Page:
Clay McPherson's Gumption Trap Is an Autonomous Robo-Boat Designed to Map the Depths

Teensy 4.0-powered aquatic drone uses homebrew autopilot code to gather data for attractive MATLAB-processed depth maps.

Gareth Halfacree
12 months agoSensors / Drones / HW101 / 3D Printing

Engineer Clay McPherson is building an open source compact boat-bot with a difference: designed to operate under solar power, the autonomous aquatic drone maps beneath the waves by plotting the depth of the water via sonar.

"It runs on solar power and autonomously follows a pre-planned set of coordinate waypoints based on live GPS and magnetometer data," McPherson explains of his creation. "I wrote the autopilot code myself, it doesn't use Ardupilot or a pre-existing flight controller. It has a Blue Robotics sonar module to plot the depth of the water as it goes. All the data is logged to an SD card in CSV format, I then create the 3D plots after the fact using [MathWorks] MATLAB to approximate a surface that intersects all the measured points."

This path-following aquatic drone uses a low-cost sonar module to gather depth data from beneath the waves. (📹: Clay McPherson)

Designed purely as a hobby project, the compact boat is driven by a Teensy 4.0 microcontroller connected to a u-blox NEO-6M GPS receiver, an RCElectricParts electronic speed controller, and a solar panel — described as "cheap eBay garbage" — linked to a Genasun GV-5-PB-12V charge controller. The idea: an autonomous boat-drone that can follow a set course to create a depth map of a body of water, using the Blue Robotics Ping Echo Sounder sonar module.

"[The boat is] consuming around 40W of power at full throttle," McPherson explains. "Its battery, charged by excess solar energy, can power the vehicle for around 40 minutes during gaps in solar access. It is driven by two brushless DC motors which are fully submerged, directly driving two propellers which I designed and 3D-printed to steer with differential thrust."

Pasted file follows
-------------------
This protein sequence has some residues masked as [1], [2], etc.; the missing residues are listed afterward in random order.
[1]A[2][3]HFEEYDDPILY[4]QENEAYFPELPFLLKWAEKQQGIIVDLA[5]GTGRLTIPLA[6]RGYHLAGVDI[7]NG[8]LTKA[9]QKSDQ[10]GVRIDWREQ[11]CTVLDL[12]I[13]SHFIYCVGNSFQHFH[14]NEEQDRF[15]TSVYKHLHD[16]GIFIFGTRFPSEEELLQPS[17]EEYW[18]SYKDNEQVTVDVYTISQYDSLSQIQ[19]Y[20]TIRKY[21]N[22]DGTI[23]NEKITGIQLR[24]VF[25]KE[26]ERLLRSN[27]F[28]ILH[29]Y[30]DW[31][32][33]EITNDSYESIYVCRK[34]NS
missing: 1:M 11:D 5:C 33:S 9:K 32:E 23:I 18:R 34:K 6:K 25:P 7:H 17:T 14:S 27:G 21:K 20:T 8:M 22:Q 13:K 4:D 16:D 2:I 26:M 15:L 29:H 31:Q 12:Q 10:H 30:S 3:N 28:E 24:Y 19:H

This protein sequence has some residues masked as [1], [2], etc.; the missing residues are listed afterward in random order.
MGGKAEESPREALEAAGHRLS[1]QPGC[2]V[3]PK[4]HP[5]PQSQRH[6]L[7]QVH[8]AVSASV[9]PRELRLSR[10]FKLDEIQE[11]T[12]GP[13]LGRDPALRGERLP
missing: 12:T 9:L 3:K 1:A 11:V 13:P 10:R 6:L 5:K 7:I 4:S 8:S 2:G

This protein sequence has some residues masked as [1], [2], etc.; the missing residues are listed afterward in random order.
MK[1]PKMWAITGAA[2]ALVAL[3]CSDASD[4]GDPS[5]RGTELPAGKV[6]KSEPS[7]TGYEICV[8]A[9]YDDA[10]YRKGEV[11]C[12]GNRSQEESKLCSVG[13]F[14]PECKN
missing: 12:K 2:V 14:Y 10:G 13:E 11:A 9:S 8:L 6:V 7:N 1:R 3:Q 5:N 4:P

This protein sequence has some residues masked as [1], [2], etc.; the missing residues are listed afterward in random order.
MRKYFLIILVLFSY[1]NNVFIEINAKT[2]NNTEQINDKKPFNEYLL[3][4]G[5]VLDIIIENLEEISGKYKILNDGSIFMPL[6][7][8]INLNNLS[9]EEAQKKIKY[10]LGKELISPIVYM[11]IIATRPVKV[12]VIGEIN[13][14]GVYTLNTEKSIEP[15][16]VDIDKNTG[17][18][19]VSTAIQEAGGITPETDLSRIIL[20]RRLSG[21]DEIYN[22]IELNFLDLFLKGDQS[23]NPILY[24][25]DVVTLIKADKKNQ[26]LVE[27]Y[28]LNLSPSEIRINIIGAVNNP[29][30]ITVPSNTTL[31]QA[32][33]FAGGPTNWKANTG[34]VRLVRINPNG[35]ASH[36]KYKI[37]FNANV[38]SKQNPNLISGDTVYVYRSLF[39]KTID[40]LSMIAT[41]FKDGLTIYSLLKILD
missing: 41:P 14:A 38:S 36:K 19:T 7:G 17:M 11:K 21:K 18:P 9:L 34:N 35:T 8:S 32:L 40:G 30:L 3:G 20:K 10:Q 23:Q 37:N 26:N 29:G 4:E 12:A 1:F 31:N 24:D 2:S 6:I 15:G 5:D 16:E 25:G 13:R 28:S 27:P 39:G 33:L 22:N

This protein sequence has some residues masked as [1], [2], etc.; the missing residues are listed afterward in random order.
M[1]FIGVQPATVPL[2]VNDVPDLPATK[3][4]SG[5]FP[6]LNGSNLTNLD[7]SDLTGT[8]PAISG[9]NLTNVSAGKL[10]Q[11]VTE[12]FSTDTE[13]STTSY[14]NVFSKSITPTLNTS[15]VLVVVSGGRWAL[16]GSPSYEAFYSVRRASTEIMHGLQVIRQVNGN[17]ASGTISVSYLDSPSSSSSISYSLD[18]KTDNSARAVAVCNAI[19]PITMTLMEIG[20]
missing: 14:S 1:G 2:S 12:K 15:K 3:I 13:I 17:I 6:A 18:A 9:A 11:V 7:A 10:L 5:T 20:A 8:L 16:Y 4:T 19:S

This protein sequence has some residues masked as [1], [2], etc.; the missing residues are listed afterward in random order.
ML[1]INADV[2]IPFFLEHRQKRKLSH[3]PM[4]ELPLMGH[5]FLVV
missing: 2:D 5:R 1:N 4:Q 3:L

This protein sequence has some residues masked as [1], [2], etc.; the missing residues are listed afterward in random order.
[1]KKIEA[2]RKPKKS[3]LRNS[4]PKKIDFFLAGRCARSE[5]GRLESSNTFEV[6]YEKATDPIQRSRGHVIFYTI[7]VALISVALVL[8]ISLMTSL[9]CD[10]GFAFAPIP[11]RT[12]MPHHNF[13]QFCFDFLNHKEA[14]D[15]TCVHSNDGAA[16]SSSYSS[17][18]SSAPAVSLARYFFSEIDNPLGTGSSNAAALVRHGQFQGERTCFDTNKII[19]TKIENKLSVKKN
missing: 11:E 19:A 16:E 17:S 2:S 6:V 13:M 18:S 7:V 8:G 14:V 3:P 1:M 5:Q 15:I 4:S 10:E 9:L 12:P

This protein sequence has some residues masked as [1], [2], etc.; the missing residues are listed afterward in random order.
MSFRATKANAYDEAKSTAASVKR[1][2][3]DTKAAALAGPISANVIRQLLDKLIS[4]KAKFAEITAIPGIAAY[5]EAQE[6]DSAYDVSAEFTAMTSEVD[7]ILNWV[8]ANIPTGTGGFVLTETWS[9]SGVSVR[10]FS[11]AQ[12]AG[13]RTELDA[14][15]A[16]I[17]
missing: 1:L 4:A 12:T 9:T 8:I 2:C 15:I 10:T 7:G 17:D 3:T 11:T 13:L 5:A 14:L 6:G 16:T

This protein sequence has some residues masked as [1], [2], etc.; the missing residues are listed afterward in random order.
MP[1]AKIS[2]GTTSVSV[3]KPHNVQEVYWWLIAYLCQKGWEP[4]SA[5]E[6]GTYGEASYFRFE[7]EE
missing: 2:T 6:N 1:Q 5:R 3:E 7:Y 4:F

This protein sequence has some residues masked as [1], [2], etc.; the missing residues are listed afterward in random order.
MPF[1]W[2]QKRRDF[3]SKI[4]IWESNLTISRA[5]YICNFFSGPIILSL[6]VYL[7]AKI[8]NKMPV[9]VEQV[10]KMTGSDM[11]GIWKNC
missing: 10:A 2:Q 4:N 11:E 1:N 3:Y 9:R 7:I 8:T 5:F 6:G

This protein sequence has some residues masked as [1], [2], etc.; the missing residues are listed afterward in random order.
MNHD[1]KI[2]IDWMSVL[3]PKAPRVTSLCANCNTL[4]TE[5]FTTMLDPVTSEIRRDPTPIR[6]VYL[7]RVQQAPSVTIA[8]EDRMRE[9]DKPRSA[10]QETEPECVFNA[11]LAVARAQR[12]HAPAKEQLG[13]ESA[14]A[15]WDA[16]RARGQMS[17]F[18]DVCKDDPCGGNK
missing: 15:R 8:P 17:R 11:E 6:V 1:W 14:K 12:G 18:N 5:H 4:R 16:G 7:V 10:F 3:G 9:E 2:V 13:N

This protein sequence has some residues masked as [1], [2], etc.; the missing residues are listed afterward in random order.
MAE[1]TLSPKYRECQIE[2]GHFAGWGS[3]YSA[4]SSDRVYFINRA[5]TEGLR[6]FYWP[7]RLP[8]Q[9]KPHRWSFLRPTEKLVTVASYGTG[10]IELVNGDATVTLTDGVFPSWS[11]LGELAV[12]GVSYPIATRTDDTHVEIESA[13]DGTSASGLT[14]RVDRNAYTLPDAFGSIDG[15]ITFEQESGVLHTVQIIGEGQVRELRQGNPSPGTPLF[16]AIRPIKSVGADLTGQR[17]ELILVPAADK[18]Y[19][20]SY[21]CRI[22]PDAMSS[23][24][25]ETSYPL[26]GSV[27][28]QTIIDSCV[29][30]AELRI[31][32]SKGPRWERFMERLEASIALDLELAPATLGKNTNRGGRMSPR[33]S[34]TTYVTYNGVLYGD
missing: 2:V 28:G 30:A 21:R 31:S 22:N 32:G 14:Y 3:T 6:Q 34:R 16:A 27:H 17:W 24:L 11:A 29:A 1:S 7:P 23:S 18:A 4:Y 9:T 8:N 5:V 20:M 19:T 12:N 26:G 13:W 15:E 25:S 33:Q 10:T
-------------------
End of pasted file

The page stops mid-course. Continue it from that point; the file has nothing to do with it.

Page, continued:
The data gathered by the boat is processed in MATLAB to create an attractive depth plot, representing the undulations of the ground beneath the surface of the water — though, at the moment, there's no compensation for waves causing undulations in the water too. "I’m mainly making these plots for fun and because it’s a great excuse for a complex project and learning experience," McPherson explains. "But I’ll definitely be using the data to find some nice deep pits for catfish/gar fishing."

The source code and PCB design files for the project are available on GitHub under an unspecified open source license, with more information on McPherson's website and recent Reddit post.

Gareth Halfacree
Freelance journalist, technical author, hacker, tinkerer, erstwhile sysadmin. For hire: freelance@halfacree.co.uk.
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